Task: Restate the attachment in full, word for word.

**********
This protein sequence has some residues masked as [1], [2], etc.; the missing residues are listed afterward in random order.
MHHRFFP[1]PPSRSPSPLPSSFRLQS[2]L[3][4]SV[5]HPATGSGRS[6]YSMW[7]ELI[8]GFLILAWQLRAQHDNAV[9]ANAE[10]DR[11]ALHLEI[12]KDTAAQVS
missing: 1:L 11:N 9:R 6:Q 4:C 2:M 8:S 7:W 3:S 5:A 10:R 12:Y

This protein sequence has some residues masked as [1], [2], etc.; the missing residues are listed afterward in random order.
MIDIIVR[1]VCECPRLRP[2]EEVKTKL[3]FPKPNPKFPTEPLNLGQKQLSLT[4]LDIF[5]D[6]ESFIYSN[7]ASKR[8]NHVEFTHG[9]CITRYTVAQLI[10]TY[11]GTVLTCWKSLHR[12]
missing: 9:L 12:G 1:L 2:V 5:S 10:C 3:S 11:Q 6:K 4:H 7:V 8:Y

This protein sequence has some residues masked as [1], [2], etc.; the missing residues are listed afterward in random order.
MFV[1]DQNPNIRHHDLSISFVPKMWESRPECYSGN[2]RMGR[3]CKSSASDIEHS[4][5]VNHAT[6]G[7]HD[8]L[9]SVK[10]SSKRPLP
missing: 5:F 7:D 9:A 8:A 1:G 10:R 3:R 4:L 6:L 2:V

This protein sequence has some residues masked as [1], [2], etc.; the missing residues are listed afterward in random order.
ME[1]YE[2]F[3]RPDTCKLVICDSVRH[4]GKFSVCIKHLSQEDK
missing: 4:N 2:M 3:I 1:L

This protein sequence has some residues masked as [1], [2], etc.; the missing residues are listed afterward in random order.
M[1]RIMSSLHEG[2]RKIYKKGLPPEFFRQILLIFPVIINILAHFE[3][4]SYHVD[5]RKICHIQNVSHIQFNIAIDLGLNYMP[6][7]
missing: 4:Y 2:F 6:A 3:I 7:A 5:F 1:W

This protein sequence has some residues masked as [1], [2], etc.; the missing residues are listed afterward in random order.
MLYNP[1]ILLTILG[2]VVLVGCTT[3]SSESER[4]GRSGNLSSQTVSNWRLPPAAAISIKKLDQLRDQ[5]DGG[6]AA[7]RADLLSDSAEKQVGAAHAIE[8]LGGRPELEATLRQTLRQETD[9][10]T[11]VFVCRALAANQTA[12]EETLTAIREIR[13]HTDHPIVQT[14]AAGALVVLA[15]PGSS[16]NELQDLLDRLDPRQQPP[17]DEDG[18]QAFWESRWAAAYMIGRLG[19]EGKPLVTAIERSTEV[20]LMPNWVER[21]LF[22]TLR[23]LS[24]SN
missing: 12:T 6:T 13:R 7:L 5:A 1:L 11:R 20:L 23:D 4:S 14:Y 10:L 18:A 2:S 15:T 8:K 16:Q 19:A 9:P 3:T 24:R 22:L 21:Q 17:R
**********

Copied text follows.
This protein sequence has some residues masked as [1], [2], etc.; the missing residues are listed afterward in random order.
MHHRFFP[1]PPSRSPSPLPSSFRLQS[2]L[3][4]SV[5]HPATGSGRS[6]YSMW[7]ELI[8]GFLILAWQLRAQHDNAV[9]ANAE[10]DR[11]ALHLEI[12]KDTAAQVS
missing: 1:L 11:N 9:R 6:Q 4:C 2:M 8:S 7:W 3:S 5:A 10:R 12:Y

This protein sequence has some residues masked as [1], [2], etc.; the missing residues are listed afterward in random order.
MIDIIVR[1]VCECPRLRP[2]EEVKTKL[3]FPKPNPKFPTEPLNLGQKQLSLT[4]LDIF[5]D[6]ESFIYSN[7]ASKR[8]NHVEFTHG[9]CITRYTVAQLI[10]TY[11]GTVLTCWKSLHR[12]
missing: 9:L 12:G 1:L 2:V 5:S 10:C 3:S 11:Q 6:K 4:H 7:V 8:Y

This protein sequence has some residues masked as [1], [2], etc.; the missing residues are listed afterward in random order.
MFV[1]DQNPNIRHHDLSISFVPKMWESRPECYSGN[2]RMGR[3]CKSSASDIEHS[4][5]VNHAT[6]G[7]HD[8]L[9]SVK[10]SSKRPLP
missing: 5:F 7:D 9:A 8:A 1:G 10:R 3:R 4:L 6:L 2:V

This protein sequence has some residues masked as [1], [2], etc.; the missing residues are listed afterward in random order.
ME[1]YE[2]F[3]RPDTCKLVICDSVRH[4]GKFSVCIKHLSQEDK
missing: 4:N 2:M 3:I 1:L

This protein sequence has some residues masked as [1], [2], etc.; the missing residues are listed afterward in random order.
M[1]RIMSSLHEG[2]RKIYKKGLPPEFFRQILLIFPVIINILAHFE[3][4]SYHVD[5]RKICHIQNVSHIQFNIAIDLGLNYMP[6][7]
missing: 4:Y 2:F 6:A 3:I 7:A 5:F 1:W

This protein sequence has some residues masked as [1], [2], etc.; the missing residues are listed afterward in random order.
MLYNP[1]ILLTILG[2]VVLVGCTT[3]SSESER[4]GRSGNLSSQTVSNWRLPPAAAISIKKLDQLRDQ[5]DGG[6]AA[7]RADLLSDSAEKQVGAAHAIE[8]LGGRPELEATLRQTLRQETD[9][10]T[11]VFVCRALAANQTA[12]EETLTAIREIR[13]HTDHPIVQT[14]AAGALVVLA[15]PGSS[16]NELQDLLDRLDPRQQPP[17]DEDG[18]QAFWESRWAAAYMIGRLG[19]EGKPLVTAIERSTEV[20]LMPNWVER[21]LF[22]TLR[23]LS[24]SN
missing: 12:T 6:T 13:R 7:L 5:A 1:L 11:R 20:L 23:D 4:S 14:Y 10:L 18:A 2:S 15:T 8:K 16:Q 19:A 9:P 3:T 24:R 22:L 21:Q 17:R